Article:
Members of the Raider Nation had their hearts broken in March when the National Football League approved the Oakland Raiders’ relocation to Las Vegas—a move that comes after the Silver and Black had their best season since the 2002 Super Bowl run, finishing 12-4 before getting booted out of the playoffs by the Houston Texans in the AFC Wild Game in January.
But the revitalized Raiders aren’t done trying to bring a Super Bowl back to Oakland before they leave. In an effort to do so—and to keep Raider fans from completely bailing on a team that’s set to leave for Vegas in two years—the Raiders brought a hometown hero out of retirement: Marshawn Lynch.
The Raiders acquired runningback Lynch from the Seattle Seahawks last week, getting him out of retirement and signing him to a two-year, $8.5 million contract after trading late-round draft picks to the Seahawks for his rights. Although Lynch retired, Seattle still held onto his rights, forcing Oakland to trade for him before officially signing him to the current deal. He is expected to play and start for the Raiders the next two years, the last two years the team will play at the Oakland Coliseum.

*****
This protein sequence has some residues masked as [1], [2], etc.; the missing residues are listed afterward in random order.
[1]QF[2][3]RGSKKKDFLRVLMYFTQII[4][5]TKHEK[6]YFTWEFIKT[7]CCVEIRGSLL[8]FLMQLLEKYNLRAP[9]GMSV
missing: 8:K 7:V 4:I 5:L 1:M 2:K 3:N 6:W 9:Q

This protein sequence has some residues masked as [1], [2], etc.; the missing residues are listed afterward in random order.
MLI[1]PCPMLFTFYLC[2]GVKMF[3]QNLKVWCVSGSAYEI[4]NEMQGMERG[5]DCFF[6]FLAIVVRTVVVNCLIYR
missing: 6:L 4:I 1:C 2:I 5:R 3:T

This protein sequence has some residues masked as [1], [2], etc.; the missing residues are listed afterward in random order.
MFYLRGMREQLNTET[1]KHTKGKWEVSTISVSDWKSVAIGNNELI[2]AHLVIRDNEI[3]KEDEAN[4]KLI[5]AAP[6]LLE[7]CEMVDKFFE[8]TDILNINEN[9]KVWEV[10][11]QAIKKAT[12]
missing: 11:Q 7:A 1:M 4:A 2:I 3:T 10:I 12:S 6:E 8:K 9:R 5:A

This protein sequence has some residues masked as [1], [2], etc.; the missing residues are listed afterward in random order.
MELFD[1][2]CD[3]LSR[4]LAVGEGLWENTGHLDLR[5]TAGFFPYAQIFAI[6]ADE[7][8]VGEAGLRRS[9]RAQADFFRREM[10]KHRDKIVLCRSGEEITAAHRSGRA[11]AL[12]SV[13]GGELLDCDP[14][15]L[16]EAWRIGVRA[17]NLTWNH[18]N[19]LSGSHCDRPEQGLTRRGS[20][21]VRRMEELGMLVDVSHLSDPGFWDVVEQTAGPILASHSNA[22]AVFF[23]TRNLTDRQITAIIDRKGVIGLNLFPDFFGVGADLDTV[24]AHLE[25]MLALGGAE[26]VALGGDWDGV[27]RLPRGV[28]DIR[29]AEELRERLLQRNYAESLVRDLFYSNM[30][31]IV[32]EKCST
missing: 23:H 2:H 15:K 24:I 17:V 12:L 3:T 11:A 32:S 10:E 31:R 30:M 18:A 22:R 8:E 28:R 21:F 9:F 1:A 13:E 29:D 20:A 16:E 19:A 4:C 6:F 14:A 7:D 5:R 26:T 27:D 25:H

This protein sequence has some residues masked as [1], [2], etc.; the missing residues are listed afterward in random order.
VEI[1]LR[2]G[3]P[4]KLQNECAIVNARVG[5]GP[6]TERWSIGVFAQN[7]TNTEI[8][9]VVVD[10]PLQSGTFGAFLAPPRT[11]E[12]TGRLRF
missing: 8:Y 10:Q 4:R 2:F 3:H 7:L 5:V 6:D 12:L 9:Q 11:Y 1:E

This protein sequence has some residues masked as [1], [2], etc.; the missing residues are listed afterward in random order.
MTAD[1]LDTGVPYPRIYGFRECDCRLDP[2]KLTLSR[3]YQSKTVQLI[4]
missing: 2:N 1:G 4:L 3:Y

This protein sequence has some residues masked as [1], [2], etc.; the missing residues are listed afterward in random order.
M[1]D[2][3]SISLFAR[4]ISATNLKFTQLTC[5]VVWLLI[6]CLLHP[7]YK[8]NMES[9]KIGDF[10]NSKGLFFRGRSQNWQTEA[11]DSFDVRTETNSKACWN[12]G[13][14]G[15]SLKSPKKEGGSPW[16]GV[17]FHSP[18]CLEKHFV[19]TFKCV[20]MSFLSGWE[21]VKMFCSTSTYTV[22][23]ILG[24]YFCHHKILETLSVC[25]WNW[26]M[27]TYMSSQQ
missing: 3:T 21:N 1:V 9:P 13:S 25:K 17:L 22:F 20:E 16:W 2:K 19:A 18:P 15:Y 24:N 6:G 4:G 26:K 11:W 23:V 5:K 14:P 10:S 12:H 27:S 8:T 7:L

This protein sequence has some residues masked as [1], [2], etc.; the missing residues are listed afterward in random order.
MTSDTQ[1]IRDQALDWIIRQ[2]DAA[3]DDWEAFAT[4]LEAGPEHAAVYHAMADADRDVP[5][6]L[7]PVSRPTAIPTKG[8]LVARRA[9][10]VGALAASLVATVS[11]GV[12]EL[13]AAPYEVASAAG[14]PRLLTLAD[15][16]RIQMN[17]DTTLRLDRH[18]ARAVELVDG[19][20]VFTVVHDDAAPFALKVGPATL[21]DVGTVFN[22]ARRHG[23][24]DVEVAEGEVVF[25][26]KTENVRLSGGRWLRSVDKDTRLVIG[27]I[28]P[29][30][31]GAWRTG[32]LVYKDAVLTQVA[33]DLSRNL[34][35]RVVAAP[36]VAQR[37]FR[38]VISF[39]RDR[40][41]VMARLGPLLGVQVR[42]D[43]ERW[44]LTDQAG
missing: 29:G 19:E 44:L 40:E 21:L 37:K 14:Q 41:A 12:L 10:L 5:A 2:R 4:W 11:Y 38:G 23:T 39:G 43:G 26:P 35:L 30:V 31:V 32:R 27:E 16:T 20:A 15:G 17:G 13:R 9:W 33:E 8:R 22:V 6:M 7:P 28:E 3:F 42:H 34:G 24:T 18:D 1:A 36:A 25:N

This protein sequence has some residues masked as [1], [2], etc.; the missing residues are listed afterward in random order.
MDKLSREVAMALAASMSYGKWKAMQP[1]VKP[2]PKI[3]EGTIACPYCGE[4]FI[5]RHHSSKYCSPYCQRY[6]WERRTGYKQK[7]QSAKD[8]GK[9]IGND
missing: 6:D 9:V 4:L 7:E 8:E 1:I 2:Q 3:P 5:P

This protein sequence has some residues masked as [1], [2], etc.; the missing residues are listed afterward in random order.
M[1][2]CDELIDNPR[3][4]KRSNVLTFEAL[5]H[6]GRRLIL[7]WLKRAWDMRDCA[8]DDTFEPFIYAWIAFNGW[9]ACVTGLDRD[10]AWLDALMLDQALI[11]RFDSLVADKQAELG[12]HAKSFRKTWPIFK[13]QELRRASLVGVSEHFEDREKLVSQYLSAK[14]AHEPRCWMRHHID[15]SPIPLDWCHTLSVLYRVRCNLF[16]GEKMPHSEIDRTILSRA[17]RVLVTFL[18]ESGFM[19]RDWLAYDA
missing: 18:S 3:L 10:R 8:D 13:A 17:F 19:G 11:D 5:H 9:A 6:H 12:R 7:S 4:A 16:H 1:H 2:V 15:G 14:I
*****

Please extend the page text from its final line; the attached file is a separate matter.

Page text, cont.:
“I’m hella stoked to have the ambassador of Oakland giving us a chance to really compete for a ring,” said die-hard Raider fan Jenna Daugherty. “Having Marshawn will help ease us into the very uncomfortable reality of moving to Vegas.”
Lynch will be the veteran member of a new, young Raider core that fans hope will get Oakland to Super Bowl LII this season, their first trip to the big game since losing to the Tampa Bay Buccaneers in Super Bowl XXXVII in 2002.